The astonishing “Bright Hall” is set on Yanfen Street, but a version where the topography has been tweaked. When Zhang Mo’s father secures a job in Xinmin with room and board, he is sent to stay with his Aunty, Zhang Yafeng, and young cousin Gooseberry on Yanfen Street. Mother and daughter live in Bright Hall, the old Worker’s Home, where Yafeng gives dancing lessons, while once a week the travelling Pastor Lin fills the hall with congregants. But when the Pastor is murdered on the street outside Bright Hall, both Zhang Mo and Gooseberry find themselves track­ing down the killer during a blizzard, a chase that leads them to the frozen and treacherous Shadow Lake. I loved the prickly but tender friendship between Zhang Mo and Gooseberry, but it’s the story’s shift to the fantastic – which I wouldn’t dare spoil – that I found so jaw-droppingly bril­liant and unexpected.

As Madeleine Thien informs us in her excel­lent and insightful foreword, the final novella, “Moses on the Plain”, was “a sensation, cata­pulting [Xuetao] into a literary stardom.” (The film adaptation, Fires on the Plain, was one of the first movies to wrap production since the start of the pandemic). It’s a crime story, split across multiple viewpoints, that follows the investigation into the murder of several taxi drivers. The officer tasked to solve these serial murders is Zhuang Shu. Brought up in a privileged family, he never showed much interest in his father’s business acu­men or his mother’s love for art and literature. In contrast, Shu’s childhood friend and neighbour, Li Fei, displays a keen intelligence and is taken under the wing of Shu’s mother, that is until Li’s father is made redundant and they are forced to relocate. As Shu digs deeper into the deaths of the taxi drivers, the investigation leads him inexorably back to Li Fei. Of all the novellas, this is the most structurally ambitious, seamlessly shifting both in time and between the contrasting perspectives of Zhuang Shu, Li Fei, and their parents. It’s the story that best shows the growing divide that emerged in China after 1997, with Shu’s family enjoying increased wealth while Lei and her fa­ther are forced into poverty. As a detective story, it’s wonderfully dark and gritty, with a couple of unexpected turns and an ending that deftly ties together both the theme and the plot.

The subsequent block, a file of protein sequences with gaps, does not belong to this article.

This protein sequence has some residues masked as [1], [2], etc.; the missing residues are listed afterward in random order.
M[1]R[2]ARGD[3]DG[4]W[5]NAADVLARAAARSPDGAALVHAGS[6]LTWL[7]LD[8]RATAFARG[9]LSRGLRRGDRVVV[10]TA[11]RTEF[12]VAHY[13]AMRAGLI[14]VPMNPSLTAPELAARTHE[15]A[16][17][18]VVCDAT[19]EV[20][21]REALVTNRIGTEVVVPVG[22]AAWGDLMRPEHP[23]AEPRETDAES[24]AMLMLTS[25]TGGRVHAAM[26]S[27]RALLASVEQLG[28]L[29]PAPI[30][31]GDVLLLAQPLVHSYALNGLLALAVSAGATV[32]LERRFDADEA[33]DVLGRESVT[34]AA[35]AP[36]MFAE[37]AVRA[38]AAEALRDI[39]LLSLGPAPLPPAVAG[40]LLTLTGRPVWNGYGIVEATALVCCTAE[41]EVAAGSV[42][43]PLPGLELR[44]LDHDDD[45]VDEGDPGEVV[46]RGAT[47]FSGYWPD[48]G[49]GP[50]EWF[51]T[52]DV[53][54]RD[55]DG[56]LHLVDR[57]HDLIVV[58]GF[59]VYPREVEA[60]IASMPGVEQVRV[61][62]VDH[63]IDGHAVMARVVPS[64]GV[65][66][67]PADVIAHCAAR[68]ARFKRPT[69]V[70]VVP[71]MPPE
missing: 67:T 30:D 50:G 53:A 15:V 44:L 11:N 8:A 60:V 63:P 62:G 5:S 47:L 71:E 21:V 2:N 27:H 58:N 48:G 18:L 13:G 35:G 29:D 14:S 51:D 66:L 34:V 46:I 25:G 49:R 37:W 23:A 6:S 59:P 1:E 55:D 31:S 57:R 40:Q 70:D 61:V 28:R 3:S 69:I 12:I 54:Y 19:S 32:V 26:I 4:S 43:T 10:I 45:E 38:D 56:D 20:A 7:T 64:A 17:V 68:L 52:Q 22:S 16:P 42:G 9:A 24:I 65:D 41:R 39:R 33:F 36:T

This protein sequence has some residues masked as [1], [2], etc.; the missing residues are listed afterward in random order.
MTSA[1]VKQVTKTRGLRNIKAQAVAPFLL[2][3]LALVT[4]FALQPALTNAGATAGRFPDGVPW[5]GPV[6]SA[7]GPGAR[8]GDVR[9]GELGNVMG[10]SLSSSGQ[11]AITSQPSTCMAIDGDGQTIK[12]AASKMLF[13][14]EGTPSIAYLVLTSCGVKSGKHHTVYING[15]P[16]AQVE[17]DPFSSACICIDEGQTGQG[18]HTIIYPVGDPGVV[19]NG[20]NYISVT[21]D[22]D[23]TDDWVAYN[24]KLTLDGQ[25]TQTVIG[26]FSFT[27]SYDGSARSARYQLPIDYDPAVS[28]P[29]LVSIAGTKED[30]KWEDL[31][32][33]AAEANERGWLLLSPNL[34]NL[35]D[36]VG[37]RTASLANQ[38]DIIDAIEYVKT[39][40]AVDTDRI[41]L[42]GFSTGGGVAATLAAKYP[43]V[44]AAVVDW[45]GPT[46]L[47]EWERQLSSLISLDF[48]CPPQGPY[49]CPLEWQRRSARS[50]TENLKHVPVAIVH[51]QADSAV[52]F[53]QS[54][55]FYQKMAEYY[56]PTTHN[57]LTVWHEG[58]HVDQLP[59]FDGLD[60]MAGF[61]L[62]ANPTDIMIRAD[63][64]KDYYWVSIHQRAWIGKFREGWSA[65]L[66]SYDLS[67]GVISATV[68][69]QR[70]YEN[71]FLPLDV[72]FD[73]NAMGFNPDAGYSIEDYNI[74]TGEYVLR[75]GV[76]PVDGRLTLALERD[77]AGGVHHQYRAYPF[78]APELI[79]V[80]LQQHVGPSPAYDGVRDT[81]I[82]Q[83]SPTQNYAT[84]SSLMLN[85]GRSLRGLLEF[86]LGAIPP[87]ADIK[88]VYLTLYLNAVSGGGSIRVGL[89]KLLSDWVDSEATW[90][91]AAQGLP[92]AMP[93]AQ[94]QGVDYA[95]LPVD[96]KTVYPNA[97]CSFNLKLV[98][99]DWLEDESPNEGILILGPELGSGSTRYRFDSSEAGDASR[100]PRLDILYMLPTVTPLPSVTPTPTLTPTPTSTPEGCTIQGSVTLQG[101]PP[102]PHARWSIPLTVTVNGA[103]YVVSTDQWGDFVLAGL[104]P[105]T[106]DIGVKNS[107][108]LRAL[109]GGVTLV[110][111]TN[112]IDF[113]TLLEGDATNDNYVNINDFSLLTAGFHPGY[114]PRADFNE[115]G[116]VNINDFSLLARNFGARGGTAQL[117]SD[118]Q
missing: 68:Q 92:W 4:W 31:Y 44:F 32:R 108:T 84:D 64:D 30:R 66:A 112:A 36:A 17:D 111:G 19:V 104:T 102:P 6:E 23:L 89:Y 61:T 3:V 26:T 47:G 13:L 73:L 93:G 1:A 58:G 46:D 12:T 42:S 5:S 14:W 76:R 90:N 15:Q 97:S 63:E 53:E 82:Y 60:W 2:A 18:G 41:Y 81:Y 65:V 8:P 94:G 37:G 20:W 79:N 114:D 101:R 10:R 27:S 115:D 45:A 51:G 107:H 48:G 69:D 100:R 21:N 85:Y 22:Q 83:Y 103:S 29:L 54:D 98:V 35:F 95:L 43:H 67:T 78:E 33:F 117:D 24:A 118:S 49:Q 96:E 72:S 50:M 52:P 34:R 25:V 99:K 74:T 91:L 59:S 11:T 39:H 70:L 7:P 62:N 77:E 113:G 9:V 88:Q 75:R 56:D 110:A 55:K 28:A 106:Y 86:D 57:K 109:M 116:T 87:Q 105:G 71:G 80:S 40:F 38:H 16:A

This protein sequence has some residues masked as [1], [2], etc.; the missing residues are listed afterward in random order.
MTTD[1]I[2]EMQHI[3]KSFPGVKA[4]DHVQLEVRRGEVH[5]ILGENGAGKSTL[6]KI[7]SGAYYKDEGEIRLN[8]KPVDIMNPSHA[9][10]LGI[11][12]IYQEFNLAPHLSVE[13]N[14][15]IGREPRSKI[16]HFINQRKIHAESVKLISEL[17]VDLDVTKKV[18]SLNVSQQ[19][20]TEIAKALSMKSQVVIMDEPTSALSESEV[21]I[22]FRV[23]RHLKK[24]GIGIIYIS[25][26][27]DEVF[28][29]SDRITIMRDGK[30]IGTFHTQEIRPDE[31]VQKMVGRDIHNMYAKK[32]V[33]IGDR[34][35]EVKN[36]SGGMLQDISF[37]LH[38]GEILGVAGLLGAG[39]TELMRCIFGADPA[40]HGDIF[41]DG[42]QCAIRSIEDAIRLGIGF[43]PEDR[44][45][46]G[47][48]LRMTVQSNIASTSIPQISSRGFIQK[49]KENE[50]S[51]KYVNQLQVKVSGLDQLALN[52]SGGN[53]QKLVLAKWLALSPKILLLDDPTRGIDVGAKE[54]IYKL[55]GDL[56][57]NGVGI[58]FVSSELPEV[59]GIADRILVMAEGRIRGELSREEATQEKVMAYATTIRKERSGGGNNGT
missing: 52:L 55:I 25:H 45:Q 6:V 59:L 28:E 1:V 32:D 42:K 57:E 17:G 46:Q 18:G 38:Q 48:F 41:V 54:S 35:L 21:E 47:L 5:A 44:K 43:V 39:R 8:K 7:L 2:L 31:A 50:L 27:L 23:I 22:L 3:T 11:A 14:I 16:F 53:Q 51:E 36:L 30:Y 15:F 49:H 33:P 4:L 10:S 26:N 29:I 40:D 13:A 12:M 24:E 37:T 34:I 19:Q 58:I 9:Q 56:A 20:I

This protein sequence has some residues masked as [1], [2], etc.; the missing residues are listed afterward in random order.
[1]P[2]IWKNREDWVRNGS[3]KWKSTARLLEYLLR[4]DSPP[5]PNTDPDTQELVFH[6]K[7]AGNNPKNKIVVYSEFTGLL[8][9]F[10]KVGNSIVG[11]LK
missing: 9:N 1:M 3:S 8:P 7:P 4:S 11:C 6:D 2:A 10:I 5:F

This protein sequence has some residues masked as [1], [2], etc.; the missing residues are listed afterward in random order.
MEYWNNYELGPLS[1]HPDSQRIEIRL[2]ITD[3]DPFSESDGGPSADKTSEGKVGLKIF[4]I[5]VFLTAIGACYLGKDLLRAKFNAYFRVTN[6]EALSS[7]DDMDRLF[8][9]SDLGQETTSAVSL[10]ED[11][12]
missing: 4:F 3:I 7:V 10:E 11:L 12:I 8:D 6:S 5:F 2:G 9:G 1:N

Rouge Street: Three Novellas is just a drop in the ocean of Xuetao’s output. I can only hope that we see more of his work translated in the coming years.

Ian Mond loves to talk about books. For eight years he co-hosted a book podcast, The Writer and the Critic, with Kirstyn McDermott. Recently he has revived his blog, The Hysterical Hamster, and is again posting mostly vulgar reviews on an eclectic range of literary and genre novels. You can also follow Ian on Twitter (@Mondyboy) or contact him at mondyboy74@gmail.com.

This review and more like it in the June 2022 issue of Locus.